What Should I Do?

A much better way of controlling your bike in any of these places is to create heavy areas on the trail before you’ve left the ground. Come into an obstacle and get close to your bike. You’re going to need that bend in your arms and legs to push off the trail with. As you come up on the last place you’ll have contact with, straighten your legs so that you create a powerful drive away from the trail. The extra pressure of you driving your weight away from the ground will create stability meaning when you do take off you can enjoy more time in the air, more stability, and a softer landing on the other side. You’ll be controlling the trail by being heavy in the right places - NOT by lifting your bike over the things you want to avoid. 

Will My Shins Survive?

If you want to keep your shins intact and  improve your technique, then the best thing you can invest in is a good pair of flat pedals and a good pair of dedicated flat pedal riding shoes. The difference that both of these will make might take you by surprise. When you stand up on the pedals with all your weight going through them it should feel like your feet won’t budge on the pins at all. You don’t have to spend a fortune either. Companies like OneUp make a robust aluminium flat pedal, but also have a much cheaper composite plastic version that some riders even prefer. Either one will give you the confidence to remain stuck to the platform. 

OneUp Components Composite Flat Pedals

What’s The Secret Then?

There are three secrets to using a flat pedal properly. The first is to ride with your feet a little further forward on the platform so that the ball of your foot nudges up against the leading pins on the platform and your toes all hang off the front. The second is to drop your heels and keep your weight going through the pedals with confident straight legs. Obviously you can bend your legs as and when you need to, but always return to a confident straight leg when pushing. This will keep your feet heavy on the pins and your shoes attached. And finally - scoop with your back foot. Whichever foot you trail with should have the flexibility in the ankle so that you can point your toes down and push back when you want to go light over something. This will ensure your feet don’t just lift off the pedals when you jump or bunnyhop.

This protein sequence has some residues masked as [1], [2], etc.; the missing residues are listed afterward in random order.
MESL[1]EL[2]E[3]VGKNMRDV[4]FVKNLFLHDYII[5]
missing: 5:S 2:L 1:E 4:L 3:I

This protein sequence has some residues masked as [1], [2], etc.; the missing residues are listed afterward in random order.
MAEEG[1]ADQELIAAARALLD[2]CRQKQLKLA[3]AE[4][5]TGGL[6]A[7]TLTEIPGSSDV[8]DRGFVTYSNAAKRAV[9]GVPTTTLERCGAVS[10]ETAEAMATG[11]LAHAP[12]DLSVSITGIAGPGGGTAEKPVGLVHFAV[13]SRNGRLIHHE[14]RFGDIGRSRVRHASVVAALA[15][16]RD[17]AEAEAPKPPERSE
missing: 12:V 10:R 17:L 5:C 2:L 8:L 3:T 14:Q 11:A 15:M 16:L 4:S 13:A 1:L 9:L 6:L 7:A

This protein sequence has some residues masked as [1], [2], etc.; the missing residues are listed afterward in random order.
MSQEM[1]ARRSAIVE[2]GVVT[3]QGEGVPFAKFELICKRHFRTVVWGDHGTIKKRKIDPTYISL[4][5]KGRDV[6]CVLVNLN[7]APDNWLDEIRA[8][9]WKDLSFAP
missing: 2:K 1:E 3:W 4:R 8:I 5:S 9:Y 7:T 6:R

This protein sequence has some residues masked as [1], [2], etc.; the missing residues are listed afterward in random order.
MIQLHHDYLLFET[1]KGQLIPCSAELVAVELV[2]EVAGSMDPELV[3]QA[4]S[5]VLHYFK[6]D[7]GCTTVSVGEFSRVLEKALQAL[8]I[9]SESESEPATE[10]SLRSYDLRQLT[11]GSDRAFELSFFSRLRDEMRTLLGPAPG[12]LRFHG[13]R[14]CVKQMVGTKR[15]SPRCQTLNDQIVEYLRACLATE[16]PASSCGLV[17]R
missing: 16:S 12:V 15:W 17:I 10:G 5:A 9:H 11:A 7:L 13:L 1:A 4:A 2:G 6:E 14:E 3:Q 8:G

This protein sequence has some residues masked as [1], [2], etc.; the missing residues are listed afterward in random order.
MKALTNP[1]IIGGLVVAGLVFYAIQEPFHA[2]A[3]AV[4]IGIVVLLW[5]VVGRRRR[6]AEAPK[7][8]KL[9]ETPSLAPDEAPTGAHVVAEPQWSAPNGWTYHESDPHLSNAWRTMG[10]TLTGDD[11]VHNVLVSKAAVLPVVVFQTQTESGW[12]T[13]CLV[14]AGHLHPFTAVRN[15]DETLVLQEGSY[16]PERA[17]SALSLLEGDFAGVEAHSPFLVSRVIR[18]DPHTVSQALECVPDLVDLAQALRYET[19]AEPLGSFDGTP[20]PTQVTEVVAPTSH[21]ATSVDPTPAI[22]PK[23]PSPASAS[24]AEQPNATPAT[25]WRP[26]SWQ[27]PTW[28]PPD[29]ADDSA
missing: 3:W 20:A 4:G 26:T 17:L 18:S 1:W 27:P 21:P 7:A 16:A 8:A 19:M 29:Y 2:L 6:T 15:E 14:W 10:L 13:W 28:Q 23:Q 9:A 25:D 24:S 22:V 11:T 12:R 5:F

Dirt School Riding Flat Pedals on Santa Cruz Megatower

Dirt School are open again from July 15th - if you'd like to work on your riding this summer come and see us on one of our day courses. We're offering full refunds if we have to postpone anything due to covid-19 too, so you can book with confidence that you won't be losing out if there's any unexpected changes!


2 comments

  • Norman Grazzer

    I haven’t gone back to clipless pedals since Andy recommended flats to me years ago , I don’t have any problems with my feet blowing of the pedals .cheers dirt school

  • Archie Smith

    Hi,
    My names Archie I am 12 and would like to improve my riding, but if i did get a lesson would i have the lesson with other riders or by myself?
    Hope to get back to the trails soon :)